prince william

Air Force vet takes on 18-year House vet

Source: By Jonathan Hunley

The House of Delegates’ 13th District has changed dramatically over the past few years: more people, more business, more traffic.

Democrat John Bell is banking on the notion that those changes foreshadow voters wanting another switch: that of their representative in Richmond.

Del. Robert G. “Bob” Marshall, on the other hand, is touting his 18-year record of speaking for residents in parts of Prince William and Loudoun counties. By the night of Nov. 3, it should be clear whose arguments won out.

Until then, political observers have a lot to contrast.

Bell claims that his Republican opponent’s time at the State Capitol has focused too much on social issues, such as abortion and gay marriage.

He said he would target “commutes, jobs and schools.”

“I’m a frustrated commuter,” said Bell, who’s lived in both counties in the 13th District. “I go to McLean every day.”

One way to have more money for roads would be to improve maintenance efficiency, he said, thereby saving money devoted to that task.

On jobs, he said 13th District residents could benefit if two industries were brought to Prince William and Loudoun: the fields of alternative energy and automating medical records.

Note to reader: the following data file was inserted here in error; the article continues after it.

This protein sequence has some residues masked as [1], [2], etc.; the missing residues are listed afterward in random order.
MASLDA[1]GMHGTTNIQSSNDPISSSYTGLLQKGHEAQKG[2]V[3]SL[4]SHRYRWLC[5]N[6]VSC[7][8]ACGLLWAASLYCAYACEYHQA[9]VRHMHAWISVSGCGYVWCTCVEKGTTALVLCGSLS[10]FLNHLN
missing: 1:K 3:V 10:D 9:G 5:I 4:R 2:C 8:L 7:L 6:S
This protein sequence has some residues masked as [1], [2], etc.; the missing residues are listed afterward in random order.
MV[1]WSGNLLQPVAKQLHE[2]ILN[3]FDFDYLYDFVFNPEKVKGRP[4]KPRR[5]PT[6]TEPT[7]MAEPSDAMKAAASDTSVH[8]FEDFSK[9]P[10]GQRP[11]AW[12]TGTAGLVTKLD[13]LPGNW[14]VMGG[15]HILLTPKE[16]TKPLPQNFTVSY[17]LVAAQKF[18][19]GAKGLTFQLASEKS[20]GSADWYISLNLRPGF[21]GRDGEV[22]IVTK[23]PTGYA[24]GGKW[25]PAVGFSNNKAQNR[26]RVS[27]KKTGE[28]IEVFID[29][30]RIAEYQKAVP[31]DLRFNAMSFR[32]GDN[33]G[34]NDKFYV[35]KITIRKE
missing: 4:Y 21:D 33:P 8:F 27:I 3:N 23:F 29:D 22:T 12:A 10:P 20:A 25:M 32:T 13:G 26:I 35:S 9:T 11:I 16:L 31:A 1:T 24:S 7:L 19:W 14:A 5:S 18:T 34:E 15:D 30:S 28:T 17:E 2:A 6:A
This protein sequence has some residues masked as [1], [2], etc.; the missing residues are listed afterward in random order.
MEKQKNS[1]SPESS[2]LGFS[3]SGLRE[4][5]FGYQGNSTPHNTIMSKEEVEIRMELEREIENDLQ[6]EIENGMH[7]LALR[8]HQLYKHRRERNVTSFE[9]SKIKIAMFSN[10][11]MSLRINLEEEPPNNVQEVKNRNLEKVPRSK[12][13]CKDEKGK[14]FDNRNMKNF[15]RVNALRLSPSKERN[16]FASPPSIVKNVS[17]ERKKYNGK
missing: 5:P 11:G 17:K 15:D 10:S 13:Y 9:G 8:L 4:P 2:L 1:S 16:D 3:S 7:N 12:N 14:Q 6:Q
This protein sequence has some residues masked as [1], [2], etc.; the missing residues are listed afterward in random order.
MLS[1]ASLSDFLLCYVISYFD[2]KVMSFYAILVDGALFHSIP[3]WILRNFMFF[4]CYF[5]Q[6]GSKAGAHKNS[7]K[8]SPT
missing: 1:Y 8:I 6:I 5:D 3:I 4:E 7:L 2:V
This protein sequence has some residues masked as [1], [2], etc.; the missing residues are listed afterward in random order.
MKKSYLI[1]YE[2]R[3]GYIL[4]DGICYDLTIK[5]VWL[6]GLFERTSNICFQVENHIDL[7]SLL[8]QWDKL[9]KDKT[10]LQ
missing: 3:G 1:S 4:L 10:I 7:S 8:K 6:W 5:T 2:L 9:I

And on education, he said he wants to maintain the availability of extracurricular activities for students.

To defeat such an entrenched opponent, Bell has tried to literally reach as many voters as possible.

On Oct. 12, he said his campaign had knocked on 3,500 doors the weekend before.

“I don’t know of another House campaign in Virginia that had that much canvassing,” Gov. Timothy M. Kaine told Bell workers and volunteers outside the campaign headquarters in Gainesville that day.

“Well, we think it’s an absolute key to victory,” Bell responded. “Door-to-door, face-to-face contact, make it real.”

Bell has been endorsed by stalwart Democratic groups such as unions and environmental groups, and by the Northern Virginia Technology Council.

As of Oct. 15, he had raised $395,004 in campaign funds, according to the State Board of Elections, and spent $320,471.

Marshall, conversely, had raised $105,640 this year, as of Oct. 15. He had spent $64,678.

But he points out that he’s frequently outspent by voters.

And he brushes off Bell’s talk about being overly concerned with social issues.

“Well,” he said, “he obviously is ignoring my real public record.”

He notes that he worked with other Prince William area lawmakers to get approval for widening Interstate 66 in the Manassas area.

And he pointed out in a debate before the nonpartisan Prince William Committee of 100 that Kaine, a Democrat, asked him — instead of a member of the governor’s own party — to introduce a slow-growth bill.

He also said he that he would like efficiency councils set up to always make sure Virginia is operating cost-effectively.

And he championed an unsuccessful bill this year that would have mandated insurance companies cover autism-related treatments.

So he’s not a right-wing nut, he said.